system, sprinklers and operating conditions must be designed to enable a uniform application of water.  The land cannot be prepared for surface methods.  Slopes are excessive  Topography is irregular.  Soil is erosive.  Soil is excessively permeable or impermeable. Advantages of sprinkler irrigation. Erosion can be controlled. Uniform application for water is possible. Irrigation is better controlled; light irrigation is possible for seedlings and plants, which are young. Land preparation is not required. Crop damage from frost can be reduced. Can be applied to areas of variable topography. Suitable for most crops, not all, and are adaptable to most irrigable soils. Flexibility is possible because sprinkler heads are available in a wide range of discharge capacities. Water measurement is easier than surface irrigation system. Less interference with cultivation and less land loss. Higher application efficiency. High and frequent application can be effectively accomplished. Easy mechanization and automation. Chemical and fertilizer applications are easily used with sprinkler systems. Water application efficiency under sprinkler irrigation is strongly affected by wind.

Disadvantages  Some crops are particularly sensitive and may suffer leaf scorch because of the salts deposited on the leaves as the intercepted irrigation water evaporates.  Some crops are especially sensitive to fungal diseases, leaf scorch, or fruit damage, and tall crops may obstruct hand-move or side-roll portable systems.

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 Falling drops on bare soil, causing slaking and surface sealing (crusting) which can be severe when the sodium ion predominates in the water affecting the soil’s clay fraction.  High maintenance requirements, constant and meticulous maintenance of sprinkle irrigation systems is crucial if these systems are to justify their costs.  High operating pressures  The danger of system failure increases with technological complexity and requirements of expertise and quick availability of spare parts.  A malfunction of one of numerous parts can soon transform a working marvel of technology into a standing monument of inefficiency.  High initial cost.  High operating cost.  Wind drift.  A stable water supply is needed.  Saline water may cause problem.  Water must be free from sand, debris and large amount of salt.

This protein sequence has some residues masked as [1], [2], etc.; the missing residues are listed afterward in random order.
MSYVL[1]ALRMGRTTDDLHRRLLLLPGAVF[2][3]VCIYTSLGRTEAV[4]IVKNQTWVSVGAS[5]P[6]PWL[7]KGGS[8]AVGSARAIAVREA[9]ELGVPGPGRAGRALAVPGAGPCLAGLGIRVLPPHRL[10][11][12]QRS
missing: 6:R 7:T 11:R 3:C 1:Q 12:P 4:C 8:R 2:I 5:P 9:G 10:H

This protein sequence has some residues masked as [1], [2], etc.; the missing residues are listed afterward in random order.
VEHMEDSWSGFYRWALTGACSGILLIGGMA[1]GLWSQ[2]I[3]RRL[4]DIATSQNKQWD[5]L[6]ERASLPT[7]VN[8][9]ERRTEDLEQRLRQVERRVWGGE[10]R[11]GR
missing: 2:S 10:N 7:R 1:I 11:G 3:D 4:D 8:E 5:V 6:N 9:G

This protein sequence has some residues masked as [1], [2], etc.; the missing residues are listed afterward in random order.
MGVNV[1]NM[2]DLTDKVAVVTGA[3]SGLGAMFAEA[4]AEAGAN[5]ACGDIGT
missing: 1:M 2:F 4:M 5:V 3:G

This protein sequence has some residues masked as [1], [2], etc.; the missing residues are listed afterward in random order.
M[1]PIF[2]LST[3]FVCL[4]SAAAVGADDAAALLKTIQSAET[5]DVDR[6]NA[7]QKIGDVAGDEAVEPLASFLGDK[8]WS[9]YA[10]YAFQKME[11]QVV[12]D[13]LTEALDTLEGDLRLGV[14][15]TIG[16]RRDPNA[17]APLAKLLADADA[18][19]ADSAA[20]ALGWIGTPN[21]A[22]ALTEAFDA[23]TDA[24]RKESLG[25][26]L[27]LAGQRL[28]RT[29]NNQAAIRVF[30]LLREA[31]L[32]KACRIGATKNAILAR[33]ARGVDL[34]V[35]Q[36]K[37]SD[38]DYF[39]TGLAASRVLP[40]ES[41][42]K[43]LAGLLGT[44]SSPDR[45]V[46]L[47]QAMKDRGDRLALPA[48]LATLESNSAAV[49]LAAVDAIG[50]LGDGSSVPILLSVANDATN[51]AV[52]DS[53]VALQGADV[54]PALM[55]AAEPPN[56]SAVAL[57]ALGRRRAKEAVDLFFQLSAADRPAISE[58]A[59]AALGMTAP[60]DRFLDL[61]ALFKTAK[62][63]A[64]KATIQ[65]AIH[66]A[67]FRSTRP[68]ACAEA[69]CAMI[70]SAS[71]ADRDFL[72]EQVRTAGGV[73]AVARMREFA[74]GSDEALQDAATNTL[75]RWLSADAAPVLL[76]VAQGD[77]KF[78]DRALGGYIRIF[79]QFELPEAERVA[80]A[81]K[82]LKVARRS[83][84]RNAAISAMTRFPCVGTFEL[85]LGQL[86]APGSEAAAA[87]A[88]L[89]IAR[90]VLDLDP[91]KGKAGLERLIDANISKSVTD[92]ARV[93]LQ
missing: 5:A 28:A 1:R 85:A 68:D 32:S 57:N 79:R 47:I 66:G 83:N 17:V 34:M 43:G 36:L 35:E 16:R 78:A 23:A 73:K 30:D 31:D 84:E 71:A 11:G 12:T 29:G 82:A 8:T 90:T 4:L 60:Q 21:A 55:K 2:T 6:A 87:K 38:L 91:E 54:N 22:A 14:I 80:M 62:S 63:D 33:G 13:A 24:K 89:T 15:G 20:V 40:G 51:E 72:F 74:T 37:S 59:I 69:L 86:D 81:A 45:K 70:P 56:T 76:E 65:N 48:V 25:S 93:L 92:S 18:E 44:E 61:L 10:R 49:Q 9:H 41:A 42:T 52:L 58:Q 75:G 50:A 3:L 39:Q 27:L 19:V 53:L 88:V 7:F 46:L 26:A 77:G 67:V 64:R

Or b) i) Write about canal irrigation structures . An irrigation canal is a waterway, often man-made or enhanced, built for the purpose of carrying water from a source such as a lake, river, or stream, to soil used for farming or landscaping. ii) Types of canal irrigation. Based on lined  Lined canal  Unlined canal Based on excavation material  Alluvial canal  Non-alluvial canal

Prepared By, Dr.R.Madheswaran Department of civil Engineering Bharathidasan Engineering College

14

a)

Explain

the

types

of

surface

irrigation.

Or b) Describe about free flooding, check flooding, basin flooding and border flooding.